“Steve Kerr had called us last week and he said he still felt badly about his shooting night against Oklahoma in the (1988) Final Four,” Olson said. “But he said, ‘You’re going to get it right this time around.'”

Elliott was asked by Olson to talk to his team before the game with Kentucky. The players noted that Elliott talked about reflecting on the hard work they put in all season and making the most of that labor along with all that was learned from Olson and assistants Jim Rosborough, Jessie Evans and Phil Johnson.

“You could not have written a better script,” Olson said. “I think that (speech) relaxed our guys.”

Rosborough, Olson’s longtime right-hand man, drew the assignment to scout Kentucky. That meant he also stood before the Wildcats a few minutes before taking the court for the game.

“When I got up there in front of the guys, I sensed a great electricity, and I was just hoping to not do anything wrong,” Rosborough told me. “I mean, we were playing for a national championship, so things could have gotten a little emotional.

“I wanted to keep it close to how it’s been all year. We’re all human. But I had to be careful, especially with Miles and Michael, because those guys have been around.”

Rosborough cleared his throat and thought of a quick attention-grabber.

“You’re all now in a position of achieving something you’ve been dreaming about since you began playing basketball,” Rosborough said he told them. “It now boils down to the vicinity of 100 possessions and who’s going to play the hardest, who’s going to defend, who’s going to rebound — all the things we started working on the first day of practice.”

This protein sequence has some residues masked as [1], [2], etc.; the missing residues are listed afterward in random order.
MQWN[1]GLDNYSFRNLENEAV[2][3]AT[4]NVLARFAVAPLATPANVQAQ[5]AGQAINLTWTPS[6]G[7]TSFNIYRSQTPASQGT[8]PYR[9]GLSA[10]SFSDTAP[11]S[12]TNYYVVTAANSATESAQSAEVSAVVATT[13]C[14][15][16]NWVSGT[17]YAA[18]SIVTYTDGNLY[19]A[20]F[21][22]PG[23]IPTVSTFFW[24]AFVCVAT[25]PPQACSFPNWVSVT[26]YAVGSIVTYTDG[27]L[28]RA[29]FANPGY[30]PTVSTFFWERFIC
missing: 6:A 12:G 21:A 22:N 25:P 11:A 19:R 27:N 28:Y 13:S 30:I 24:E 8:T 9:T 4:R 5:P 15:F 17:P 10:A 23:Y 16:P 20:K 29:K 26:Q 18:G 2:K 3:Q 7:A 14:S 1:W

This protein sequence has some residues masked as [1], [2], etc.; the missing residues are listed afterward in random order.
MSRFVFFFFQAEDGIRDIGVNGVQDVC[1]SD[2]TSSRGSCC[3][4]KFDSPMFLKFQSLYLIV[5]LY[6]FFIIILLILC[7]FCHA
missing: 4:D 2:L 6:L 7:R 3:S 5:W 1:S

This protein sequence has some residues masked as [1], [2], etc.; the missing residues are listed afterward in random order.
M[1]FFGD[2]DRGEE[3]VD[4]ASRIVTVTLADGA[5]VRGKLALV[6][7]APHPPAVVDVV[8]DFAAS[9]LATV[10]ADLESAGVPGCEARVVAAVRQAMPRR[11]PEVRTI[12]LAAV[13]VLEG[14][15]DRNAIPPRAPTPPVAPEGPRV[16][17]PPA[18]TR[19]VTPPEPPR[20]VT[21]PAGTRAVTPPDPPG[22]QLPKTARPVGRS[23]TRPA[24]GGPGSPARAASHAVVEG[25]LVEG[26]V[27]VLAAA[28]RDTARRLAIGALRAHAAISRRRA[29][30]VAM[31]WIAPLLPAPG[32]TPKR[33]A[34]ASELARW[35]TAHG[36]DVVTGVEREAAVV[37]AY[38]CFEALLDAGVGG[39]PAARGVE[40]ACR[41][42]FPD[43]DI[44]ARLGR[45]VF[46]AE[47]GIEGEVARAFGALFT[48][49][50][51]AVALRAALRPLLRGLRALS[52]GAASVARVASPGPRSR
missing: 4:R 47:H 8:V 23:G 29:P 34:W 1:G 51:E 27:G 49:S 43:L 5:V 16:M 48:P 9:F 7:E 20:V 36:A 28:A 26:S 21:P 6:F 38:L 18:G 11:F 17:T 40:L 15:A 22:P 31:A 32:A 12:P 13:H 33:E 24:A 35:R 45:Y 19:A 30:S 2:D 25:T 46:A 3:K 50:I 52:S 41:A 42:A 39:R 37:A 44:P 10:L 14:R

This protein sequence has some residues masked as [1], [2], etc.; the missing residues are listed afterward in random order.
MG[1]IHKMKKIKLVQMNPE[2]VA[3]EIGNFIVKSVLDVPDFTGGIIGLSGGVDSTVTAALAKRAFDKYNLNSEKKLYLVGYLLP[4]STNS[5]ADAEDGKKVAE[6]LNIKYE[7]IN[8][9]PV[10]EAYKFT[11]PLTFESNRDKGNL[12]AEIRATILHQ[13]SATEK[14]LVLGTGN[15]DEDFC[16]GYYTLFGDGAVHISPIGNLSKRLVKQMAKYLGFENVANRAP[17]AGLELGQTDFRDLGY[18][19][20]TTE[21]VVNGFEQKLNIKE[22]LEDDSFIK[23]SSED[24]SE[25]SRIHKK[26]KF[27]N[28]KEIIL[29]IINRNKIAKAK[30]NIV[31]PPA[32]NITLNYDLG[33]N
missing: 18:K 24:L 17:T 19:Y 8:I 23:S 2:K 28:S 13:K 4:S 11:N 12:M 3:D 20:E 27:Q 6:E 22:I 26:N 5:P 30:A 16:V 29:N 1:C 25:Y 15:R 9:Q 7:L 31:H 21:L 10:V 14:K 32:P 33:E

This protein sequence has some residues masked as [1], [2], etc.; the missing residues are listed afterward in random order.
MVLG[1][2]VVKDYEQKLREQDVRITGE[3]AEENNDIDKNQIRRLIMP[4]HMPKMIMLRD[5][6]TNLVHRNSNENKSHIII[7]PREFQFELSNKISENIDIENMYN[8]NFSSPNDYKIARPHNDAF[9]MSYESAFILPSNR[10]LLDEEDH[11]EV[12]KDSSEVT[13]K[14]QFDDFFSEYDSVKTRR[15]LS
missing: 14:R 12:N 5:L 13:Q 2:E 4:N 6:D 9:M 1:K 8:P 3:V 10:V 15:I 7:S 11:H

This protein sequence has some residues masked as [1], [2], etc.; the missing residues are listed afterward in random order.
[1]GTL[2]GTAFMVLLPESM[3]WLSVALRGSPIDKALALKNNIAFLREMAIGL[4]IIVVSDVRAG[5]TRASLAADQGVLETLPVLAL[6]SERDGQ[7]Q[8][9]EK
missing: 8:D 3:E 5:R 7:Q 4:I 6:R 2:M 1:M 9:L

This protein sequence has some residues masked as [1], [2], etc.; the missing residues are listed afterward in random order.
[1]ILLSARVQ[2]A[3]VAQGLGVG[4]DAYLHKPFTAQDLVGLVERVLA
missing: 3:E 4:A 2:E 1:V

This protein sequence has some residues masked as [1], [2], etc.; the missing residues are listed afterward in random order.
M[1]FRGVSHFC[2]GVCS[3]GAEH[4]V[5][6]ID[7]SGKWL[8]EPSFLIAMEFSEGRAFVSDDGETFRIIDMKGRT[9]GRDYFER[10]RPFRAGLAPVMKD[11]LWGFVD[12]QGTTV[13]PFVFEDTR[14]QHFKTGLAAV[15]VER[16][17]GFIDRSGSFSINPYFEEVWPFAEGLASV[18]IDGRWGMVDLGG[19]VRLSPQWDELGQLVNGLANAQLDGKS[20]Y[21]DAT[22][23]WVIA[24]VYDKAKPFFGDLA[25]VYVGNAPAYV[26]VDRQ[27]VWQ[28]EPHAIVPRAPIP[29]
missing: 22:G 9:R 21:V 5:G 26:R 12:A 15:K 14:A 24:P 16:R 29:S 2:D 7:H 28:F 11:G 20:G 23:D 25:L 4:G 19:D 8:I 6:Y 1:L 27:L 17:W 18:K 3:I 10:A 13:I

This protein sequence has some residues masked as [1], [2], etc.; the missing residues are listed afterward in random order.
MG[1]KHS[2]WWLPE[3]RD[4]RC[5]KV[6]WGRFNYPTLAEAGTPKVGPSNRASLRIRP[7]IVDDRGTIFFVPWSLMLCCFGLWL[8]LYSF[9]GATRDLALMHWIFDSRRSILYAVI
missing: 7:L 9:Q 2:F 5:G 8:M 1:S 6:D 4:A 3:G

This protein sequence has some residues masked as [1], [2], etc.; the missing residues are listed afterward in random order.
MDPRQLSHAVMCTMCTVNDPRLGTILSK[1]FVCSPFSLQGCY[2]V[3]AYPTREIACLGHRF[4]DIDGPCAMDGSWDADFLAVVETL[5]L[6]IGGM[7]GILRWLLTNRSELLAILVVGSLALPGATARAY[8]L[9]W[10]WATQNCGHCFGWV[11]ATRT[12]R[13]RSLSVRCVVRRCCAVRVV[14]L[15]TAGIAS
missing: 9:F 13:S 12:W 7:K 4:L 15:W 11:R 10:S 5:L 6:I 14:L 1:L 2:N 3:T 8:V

Rosborough’s driving point was the first day of practice, Oct. 15, making the Wildcats realize where all the work started. He wanted to stress the game against Kentucky would come down to the fundamentals that were stressed from Day One. When asked about the ability of Bibby and Arizona effectively breaking Rick Pitino’s full-court press — a defense Pitino had to abandon midway through the game — Rosborough said: “Before the game, we asked our guys, ‘When did we start practicing against the press?’ They knew we started working on the press on the first day of practice. There was no reason to get rattled.”

Terry ran from baseline to baseline, waving Arizona’s championship cap in the air. Simon and Dickerson, the cornerstones of the team, embraced. Bibby was mobbed by the UA reserves.

Walk-on Jason Stewart lay on his back at midcourt, eyes closed, praying with a throng of cameramen around him. UA assistant coach Phil Johnson stood alone, letting it all sink in.

“This will go down as one of those special championship teams in college basketball history,” Johnson said. “We beat three great programs along the way. This is something they’ll talk about years from now. … It’s one of the all-time best marches in basketball.” publisher, writer and editor Javier Morales is a former Arizona Press Club award winner. He is a former Arizona Daily Star beat reporter for the Arizona basketball team, including when the Wildcats won the 1996-97 NCAA title. He has also written articles for, Bleacher Report, Lindy’s Sports,, The Arizona Republic, Sporting News and Baseball America, among many other publications. He has also authored the book “The Highest Form of Living”, which is available at Amazon.